We've hit a nice stride, my field assistant, our district family planning trainer and myself. Having visited eight villages three times with three workers each, and had more-or-less the same discussions about how to fill out the questionnaires, we are on the same page. Kama kawaida. Or, as usual. It's basically reminiscent of the 8th day of a boundary waters canoeing trip. My chaco tan agrees.
We decide at the same time that a certain beans-and-rice cafe is clearly not up to sanitary par, and silently coordinate our sassy disapproving departure. There's not much communication, either, when we all get out of the car and move a giant acacia tree off the meager rocky path we're pretending is a road. When its time to distribute payments and get signatures of receipt, we simply say: mvua uniesha. Or, make it rain.
I also seem to have toughened up a bit to fit into the stride. I sleep extremely lightly but can fall asleep anywhere. I woke up yesterday when the lizard in my room ate a spider. I'm fascinated by how refreshed and clean I can feel with only with a bar of soap and 2 liters of cold water. I haven't slept in the same bed for more than a week in a row since February. I'll take this transient pace over the last guest house, where the way to lock the door was by rotating a bent nail in the door frame (it was the nicest place in town at $4/night). I have more of a "usual spot" bar than I've ever had in my life, every waiter knows what football teams I support and greets me by (my Swahili) name.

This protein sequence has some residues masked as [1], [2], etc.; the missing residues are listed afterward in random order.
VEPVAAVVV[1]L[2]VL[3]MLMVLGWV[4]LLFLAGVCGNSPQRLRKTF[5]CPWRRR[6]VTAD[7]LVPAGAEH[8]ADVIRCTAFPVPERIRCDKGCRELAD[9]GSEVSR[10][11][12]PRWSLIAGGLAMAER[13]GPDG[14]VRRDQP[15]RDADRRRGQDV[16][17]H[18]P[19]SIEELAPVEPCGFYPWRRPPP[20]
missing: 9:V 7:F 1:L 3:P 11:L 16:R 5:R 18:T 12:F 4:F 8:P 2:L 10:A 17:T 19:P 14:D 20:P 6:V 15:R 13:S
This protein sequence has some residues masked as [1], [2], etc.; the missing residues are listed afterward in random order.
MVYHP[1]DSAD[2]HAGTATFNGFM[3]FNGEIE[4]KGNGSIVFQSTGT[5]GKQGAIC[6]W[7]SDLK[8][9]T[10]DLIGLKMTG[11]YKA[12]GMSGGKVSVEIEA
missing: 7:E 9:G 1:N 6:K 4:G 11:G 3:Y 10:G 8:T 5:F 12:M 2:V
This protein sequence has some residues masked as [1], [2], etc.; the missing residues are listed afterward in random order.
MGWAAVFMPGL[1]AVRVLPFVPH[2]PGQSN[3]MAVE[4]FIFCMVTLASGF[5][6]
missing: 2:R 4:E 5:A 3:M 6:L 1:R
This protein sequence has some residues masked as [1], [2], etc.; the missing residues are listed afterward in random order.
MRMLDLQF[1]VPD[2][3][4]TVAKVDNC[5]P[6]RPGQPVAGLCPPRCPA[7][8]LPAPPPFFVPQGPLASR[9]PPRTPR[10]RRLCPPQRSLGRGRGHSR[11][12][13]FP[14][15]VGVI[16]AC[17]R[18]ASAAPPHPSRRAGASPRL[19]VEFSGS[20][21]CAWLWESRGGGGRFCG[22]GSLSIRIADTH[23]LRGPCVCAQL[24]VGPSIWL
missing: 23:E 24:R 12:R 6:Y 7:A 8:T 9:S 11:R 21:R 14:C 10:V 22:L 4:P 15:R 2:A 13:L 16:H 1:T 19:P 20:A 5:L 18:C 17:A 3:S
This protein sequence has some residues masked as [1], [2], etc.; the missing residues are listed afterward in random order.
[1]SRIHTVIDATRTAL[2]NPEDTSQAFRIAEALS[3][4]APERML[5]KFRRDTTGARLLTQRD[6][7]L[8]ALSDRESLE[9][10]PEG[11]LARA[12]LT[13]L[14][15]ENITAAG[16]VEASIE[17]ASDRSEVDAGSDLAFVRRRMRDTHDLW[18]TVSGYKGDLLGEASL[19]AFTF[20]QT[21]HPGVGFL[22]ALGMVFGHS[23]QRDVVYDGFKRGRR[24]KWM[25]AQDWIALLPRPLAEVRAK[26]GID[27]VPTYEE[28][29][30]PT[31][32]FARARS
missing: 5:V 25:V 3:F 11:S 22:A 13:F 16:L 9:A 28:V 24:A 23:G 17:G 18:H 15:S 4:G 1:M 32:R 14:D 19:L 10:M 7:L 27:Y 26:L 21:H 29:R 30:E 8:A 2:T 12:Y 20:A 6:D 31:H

My research permit ends in a couple of weeks and I transition into tourist. I'm going to miss this life.